• Works great for small projects, but is NOT industrial strength: When you are performing a data architecture project, where you are capturing and mining datasets, ES is fine, until you start getting into much denser data sources (orders to TBs), such that ES will violate Data integrity.
  • It only supports JSON output: Which is very friendly to a lot of DevOps/Data Architecture projects but may become a hassle when your endpoints require CVS, XML, etc.
Elasticsearch is great for development/research projects: It's fast, and *fairly* simple to set up. Project ideas of the calibre of: Watching a marketing feed from Twitter, or scraping sites. But for High availability in (say) a SCADA environment, probably not helpful. Though, I would recommend it for logging system nodes: such as a data center, trouble ticketing dashboard, or health/status visualizations.
Read this authenticated review
Anatoly Geyfman profile photo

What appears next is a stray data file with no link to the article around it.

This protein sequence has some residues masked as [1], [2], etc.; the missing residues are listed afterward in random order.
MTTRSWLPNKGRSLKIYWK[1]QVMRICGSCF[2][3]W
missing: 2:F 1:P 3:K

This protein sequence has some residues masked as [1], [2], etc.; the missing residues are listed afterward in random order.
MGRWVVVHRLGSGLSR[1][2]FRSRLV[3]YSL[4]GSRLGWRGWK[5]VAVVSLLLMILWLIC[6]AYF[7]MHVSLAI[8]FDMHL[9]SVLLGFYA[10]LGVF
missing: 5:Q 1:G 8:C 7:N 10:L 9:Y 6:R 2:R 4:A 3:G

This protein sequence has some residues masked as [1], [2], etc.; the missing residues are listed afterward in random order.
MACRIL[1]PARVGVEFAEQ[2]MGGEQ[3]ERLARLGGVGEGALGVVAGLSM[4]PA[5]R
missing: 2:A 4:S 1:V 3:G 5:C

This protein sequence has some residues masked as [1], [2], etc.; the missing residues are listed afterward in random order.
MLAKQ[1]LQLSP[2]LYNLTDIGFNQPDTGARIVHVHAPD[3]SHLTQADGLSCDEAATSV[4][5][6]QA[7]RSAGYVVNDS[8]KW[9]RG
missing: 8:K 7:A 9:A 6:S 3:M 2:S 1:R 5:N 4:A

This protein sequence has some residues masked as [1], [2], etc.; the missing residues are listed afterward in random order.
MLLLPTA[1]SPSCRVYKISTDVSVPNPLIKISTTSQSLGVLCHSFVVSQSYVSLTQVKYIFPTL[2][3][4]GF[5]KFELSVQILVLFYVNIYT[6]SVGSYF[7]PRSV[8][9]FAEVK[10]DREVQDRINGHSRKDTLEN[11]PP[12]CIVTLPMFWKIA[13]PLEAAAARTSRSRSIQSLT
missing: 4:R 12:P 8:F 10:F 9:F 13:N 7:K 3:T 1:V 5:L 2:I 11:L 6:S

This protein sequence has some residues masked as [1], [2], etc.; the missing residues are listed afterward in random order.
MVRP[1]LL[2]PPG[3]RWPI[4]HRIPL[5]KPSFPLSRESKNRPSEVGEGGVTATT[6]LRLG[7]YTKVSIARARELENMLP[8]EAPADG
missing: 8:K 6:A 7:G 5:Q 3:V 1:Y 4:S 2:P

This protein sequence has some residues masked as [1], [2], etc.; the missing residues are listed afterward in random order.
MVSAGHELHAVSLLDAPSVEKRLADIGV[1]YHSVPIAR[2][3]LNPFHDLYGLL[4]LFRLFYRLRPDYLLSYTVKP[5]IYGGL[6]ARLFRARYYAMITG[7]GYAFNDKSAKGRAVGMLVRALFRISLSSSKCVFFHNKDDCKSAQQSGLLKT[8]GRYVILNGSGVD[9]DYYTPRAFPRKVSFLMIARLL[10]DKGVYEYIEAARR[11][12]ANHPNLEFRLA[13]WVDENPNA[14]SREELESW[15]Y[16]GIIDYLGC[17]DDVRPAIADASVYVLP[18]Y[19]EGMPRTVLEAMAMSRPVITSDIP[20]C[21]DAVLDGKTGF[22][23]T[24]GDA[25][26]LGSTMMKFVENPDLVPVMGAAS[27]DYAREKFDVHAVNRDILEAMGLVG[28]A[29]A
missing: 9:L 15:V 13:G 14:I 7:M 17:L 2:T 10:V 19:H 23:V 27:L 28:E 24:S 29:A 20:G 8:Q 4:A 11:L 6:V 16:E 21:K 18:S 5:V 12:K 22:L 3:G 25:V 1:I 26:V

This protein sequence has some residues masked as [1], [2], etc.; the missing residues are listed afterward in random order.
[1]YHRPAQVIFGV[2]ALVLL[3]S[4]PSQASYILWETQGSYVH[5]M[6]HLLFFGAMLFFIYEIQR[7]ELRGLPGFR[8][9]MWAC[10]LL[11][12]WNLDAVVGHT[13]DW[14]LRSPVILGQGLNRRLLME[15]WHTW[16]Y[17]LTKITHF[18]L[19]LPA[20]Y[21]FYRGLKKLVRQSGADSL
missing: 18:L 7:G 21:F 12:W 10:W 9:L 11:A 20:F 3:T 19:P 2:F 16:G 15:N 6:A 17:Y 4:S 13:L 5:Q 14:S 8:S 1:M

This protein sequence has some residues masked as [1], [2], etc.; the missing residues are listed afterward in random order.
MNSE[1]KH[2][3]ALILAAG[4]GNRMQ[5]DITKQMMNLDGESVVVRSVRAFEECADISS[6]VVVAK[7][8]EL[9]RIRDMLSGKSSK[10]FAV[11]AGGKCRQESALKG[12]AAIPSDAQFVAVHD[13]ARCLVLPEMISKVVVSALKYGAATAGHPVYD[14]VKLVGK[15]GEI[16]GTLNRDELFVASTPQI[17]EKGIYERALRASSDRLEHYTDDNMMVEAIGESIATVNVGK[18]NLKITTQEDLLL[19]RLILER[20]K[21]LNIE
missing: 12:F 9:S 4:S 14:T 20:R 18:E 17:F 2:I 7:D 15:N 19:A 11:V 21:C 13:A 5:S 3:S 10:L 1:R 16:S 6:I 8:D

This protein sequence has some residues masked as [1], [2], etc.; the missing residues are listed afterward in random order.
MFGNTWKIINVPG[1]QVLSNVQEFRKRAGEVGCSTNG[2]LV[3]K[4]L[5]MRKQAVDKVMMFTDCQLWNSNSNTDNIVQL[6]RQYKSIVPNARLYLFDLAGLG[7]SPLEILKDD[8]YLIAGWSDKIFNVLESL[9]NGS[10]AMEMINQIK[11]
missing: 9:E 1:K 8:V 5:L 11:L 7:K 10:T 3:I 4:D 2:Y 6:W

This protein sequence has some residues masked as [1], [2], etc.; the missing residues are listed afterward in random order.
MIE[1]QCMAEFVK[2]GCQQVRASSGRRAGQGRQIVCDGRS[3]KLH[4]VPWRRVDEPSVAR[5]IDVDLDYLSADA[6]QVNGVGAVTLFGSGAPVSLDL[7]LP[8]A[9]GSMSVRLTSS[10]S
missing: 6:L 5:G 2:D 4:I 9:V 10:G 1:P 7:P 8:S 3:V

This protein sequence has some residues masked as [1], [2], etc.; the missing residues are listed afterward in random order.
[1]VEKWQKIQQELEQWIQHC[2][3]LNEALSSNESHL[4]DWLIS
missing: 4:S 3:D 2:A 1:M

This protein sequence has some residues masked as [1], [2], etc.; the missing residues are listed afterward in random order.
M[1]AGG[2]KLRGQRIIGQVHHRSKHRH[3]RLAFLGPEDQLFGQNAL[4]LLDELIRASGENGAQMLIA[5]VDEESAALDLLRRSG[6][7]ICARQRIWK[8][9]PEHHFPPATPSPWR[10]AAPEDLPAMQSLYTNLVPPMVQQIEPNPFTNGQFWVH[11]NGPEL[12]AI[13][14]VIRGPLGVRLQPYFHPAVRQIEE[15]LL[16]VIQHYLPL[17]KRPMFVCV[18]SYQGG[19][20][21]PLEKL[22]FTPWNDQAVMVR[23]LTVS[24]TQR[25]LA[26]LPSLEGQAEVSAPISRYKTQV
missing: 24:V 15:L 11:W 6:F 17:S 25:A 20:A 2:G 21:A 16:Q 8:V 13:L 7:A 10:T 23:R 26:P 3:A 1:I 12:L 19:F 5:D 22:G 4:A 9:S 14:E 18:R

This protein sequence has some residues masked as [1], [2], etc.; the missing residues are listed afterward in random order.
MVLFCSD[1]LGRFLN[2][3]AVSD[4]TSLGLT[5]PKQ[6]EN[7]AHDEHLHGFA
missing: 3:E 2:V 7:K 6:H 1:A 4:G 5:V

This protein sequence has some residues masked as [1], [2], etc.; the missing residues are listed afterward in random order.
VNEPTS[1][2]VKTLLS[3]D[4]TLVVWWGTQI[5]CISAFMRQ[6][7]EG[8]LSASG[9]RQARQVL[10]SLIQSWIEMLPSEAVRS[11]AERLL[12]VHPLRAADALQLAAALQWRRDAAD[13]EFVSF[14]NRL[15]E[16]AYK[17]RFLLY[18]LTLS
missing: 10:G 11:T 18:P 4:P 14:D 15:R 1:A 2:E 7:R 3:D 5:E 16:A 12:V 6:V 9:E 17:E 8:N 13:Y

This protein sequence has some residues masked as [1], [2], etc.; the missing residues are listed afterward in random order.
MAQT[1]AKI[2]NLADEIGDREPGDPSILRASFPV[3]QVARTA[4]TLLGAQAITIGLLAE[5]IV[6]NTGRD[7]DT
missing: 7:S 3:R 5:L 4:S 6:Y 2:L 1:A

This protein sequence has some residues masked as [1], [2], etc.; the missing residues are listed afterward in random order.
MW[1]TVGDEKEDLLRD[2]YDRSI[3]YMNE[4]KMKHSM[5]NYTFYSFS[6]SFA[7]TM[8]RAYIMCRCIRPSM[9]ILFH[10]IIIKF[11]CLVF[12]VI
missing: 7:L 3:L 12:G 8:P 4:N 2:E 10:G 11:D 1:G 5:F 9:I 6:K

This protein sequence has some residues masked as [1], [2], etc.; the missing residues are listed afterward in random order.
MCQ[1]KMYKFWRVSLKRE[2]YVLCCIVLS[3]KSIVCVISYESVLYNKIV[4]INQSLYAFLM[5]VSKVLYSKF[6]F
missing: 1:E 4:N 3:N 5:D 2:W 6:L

October 09, 2018

Review: "Elasticsearch is the rare unicorn product—search and analytics in one"

Score 10 out of 10
Vetted Review
Verified User
Review Source
We use Elasticsearch for our online (realtime) search engine. We've indexed over 2 billion documents, including every physician, hospital, and clinic in the United States. We started using ES from the beginning since I had a bunch of great experiences with the technology from my last job. We load data into Elasticsearch from multiple locations, including Postgres and BigQuery. On top of Elasticsearch, we've built a number of analytics tools that let us not only search but also deliver analytics for our stored data -- like top physicians performing a specific service and geography-based analyses. Overall we're super happy with Elasticsearch.